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Another high-yield savings option

Considering today’s high inflation rates, Series I Savings Bonds Can be attractive because they are designed to protect your money’s purchasing power. They currently pay 9.62%.

But the rate will be valid only for six months and only if you buy the i-Bond before the end of October, after which the rate is scheduled to adjust. If inflation goes down, the rate on the I-Bond will also go down.

There are some limitations. You can only invest $10,000 per year. You cannot redeem it in the first year. If you’re in the money between two and five years, you’ll lose the previous three months’ interest.

“In other words, I-Bonds are not a substitute for your savings account,” McBride said.

However, if you don’t need to touch it for at least five years, they protect the purchasing power of your $10,000, which is nothing. They can be especially beneficial for people who plan to retire in the next 5 to 10 years, as they act as a safe annuity investment that they can use if needed during the first few years of retirement.

If inflation remains sticky despite high interest rates, you might also consider putting some money into Treasury Inflation-Protected Securities (TIPS), said Yung-Yu Ma, chief investment strategist at BMO Wealth Management.

Stocks: Look for broad exposure and pricing power

The confusing mix of factors at play in markets today makes it difficult to tell which sector, asset class or company will perform best in a rising rate environment, Ma noted.

“It’s not just rising rates and inflation, there’s geopolitical concerns going on…and we have a recession that either leads to a recession or it doesn’t…it’s an unusual, rare, combination of factors,” he said.

For example, financial services firms can do better in a rising rate environment because, among other things, they can make more money on loans. But in the event of an economic recession, the bank’s overall credit size may decrease.

For real estate, Ma said, “severely high interest and mortgage rates are challenging…and those headwinds may persist for a few quarters or more.”

How does inflation affect my quality of life?

Meanwhile, he added, “Commodity prices are down, but still a good hedge given the uncertainty in energy markets.”

He is bullish on value stocks, Small caps, in particular, have performed well this year. “We expect that strong performance to continue on a multi-year basis going forward,” he said.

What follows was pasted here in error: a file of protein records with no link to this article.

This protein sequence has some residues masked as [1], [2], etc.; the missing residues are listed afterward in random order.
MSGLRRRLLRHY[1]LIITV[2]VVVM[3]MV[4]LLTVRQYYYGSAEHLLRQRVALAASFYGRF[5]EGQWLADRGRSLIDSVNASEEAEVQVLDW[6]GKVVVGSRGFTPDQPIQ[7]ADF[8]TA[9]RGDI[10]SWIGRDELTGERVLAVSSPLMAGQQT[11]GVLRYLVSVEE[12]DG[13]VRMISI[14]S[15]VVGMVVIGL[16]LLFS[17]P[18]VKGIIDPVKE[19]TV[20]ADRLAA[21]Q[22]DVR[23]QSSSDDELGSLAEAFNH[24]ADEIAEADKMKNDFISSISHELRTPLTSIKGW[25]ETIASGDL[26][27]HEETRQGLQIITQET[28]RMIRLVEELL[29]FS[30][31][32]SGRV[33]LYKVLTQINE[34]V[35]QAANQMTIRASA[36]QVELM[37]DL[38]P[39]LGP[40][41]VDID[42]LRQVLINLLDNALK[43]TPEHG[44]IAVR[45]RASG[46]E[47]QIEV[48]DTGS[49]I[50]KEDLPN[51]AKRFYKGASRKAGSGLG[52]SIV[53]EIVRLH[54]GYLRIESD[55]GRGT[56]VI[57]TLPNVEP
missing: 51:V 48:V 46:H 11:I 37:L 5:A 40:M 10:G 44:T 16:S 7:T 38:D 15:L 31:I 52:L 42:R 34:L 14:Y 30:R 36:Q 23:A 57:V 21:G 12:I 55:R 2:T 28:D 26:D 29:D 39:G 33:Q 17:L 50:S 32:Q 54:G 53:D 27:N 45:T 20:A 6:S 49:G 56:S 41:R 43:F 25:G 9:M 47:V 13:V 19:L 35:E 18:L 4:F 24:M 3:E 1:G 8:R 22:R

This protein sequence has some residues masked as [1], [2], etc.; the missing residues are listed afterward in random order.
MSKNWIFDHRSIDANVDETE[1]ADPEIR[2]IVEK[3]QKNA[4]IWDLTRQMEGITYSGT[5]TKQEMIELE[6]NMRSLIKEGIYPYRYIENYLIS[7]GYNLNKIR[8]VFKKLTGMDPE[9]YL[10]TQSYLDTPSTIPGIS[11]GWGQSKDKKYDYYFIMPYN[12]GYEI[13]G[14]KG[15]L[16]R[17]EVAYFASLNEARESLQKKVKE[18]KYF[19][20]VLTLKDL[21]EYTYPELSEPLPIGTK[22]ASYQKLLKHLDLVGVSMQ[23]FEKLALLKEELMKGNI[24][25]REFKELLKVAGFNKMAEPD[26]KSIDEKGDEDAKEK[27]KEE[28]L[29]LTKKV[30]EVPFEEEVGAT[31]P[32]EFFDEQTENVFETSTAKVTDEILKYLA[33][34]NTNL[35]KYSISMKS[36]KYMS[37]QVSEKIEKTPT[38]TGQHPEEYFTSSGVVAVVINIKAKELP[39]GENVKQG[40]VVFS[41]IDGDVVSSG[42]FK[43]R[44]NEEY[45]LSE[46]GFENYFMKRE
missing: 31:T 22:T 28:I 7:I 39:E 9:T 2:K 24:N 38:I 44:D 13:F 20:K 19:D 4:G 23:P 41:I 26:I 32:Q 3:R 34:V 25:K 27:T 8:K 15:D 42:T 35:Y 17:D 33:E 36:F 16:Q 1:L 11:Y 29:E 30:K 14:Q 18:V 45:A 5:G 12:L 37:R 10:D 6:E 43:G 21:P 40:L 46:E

But broadly speaking, Ma suggests making your determination Overall portfolio Stocks are diversified across the board. The idea is to hedge your bets because some of those areas will come forward, but not all of them.

If you are planning to invest, he said Consider how consistent the firm’s pricing and demand for their product will be on a particular stock. For example, tech companies typically don’t benefit from rising rates. But as cloud and software service providers offer subscription prices to clients, they could rise with inflation, said certified financial planner Doug Flynn, co-founder of Flynn Zito Capital Management.

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Bonds: Go Short

To the extent you already own bonds, your bond prices will fall in a rising rate environment. But if you are in the market to buy bonds you are You can benefit from that trend, especially if you buy short-term bonds, i.e. one to three years. That’s because Their prices have fallen significantly relative to long-term bonds, and their yields have risen further. Normally short-term and long-term bonds move together.

“There’s a good chance “Short-term bonds, they’re heavily traded,” Flynn said. “Those in higher income tax brackets have a similar opportunity in tax-free municipal bonds.”

2-year Treasuries, which yield nearly 4%, “appeal here because we don’t expect the Fed to go beyond that level with short-term interest rates,” Ma added.

Muni prices are down significantly, yields are up, and many states are in better financial shape than before the pandemic, Flynn noted.

Other assets that may perform well are so-called floating-rate instruments of companies that need to raise cash, Flynn said. A floating rate is tied to a short-term benchmark rate, such as the Fed Funds Rate, so it rises whenever the central bank raises rates.

But unless you are a bond expert, it is better to invest in funds that specialize in taking advantage of the rising rate environment through floating rate instruments and other bond income strategies. Flynn recommends looking for a strategic income or flexible income mutual fund or ETF that holds an array of different types of bonds.

“I don’t see a lot of these choices in 401(k)s,” he said. But you can always ask your 401(k) provider to add the option to your employer’s plan.